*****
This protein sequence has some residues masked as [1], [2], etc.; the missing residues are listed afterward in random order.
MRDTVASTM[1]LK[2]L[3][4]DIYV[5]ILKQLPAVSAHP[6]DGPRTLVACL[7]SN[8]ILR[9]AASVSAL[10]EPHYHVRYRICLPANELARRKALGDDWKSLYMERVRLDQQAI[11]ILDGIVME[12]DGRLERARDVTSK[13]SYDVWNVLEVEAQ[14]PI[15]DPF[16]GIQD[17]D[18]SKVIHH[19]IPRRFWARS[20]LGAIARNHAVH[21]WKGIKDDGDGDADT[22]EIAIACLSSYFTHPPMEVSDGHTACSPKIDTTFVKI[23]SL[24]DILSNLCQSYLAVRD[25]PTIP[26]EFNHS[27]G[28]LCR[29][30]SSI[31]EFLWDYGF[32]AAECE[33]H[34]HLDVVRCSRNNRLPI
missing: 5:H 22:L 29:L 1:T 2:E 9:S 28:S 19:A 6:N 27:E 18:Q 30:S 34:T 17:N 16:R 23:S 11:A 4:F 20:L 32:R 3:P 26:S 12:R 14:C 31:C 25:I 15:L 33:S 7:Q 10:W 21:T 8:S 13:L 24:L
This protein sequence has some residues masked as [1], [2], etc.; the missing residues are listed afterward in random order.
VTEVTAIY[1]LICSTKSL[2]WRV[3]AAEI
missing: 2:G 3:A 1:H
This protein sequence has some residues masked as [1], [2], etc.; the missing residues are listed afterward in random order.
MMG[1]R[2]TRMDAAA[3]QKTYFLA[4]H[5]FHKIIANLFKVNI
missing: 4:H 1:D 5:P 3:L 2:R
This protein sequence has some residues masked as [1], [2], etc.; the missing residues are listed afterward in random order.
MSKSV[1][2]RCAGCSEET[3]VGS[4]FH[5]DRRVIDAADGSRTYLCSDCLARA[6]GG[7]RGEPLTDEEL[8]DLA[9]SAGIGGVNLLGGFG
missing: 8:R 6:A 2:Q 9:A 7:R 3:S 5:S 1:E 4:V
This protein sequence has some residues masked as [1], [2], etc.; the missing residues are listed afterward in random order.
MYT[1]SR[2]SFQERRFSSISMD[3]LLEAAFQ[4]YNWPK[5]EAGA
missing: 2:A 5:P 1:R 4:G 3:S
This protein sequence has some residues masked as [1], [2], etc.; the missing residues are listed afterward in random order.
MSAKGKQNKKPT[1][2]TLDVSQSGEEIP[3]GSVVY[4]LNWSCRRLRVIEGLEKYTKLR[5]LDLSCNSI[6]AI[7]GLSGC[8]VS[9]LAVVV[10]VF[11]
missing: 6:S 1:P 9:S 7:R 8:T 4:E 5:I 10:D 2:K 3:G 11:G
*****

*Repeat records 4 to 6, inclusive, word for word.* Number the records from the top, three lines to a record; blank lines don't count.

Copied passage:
This protein sequence has some residues masked as [1], [2], etc.; the missing residues are listed afterward in random order.
MSKSV[1][2]RCAGCSEET[3]VGS[4]FH[5]DRRVIDAADGSRTYLCSDCLARA[6]GG[7]RGEPLTDEEL[8]DLA[9]SAGIGGVNLLGGFG
missing: 8:R 6:A 2:Q 9:A 7:R 3:S 5:S 1:E 4:V
This protein sequence has some residues masked as [1], [2], etc.; the missing residues are listed afterward in random order.
MYT[1]SR[2]SFQERRFSSISMD[3]LLEAAFQ[4]YNWPK[5]EAGA
missing: 2:A 5:P 1:R 4:G 3:S
This protein sequence has some residues masked as [1], [2], etc.; the missing residues are listed afterward in random order.
MSAKGKQNKKPT[1][2]TLDVSQSGEEIP[3]GSVVY[4]LNWSCRRLRVIEGLEKYTKLR[5]LDLSCNSI[6]AI[7]GLSGC[8]VS[9]LAVVV[10]VF[11]
missing: 6:S 1:P 9:S 7:R 8:T 4:E 5:I 10:D 2:K 3:G 11:G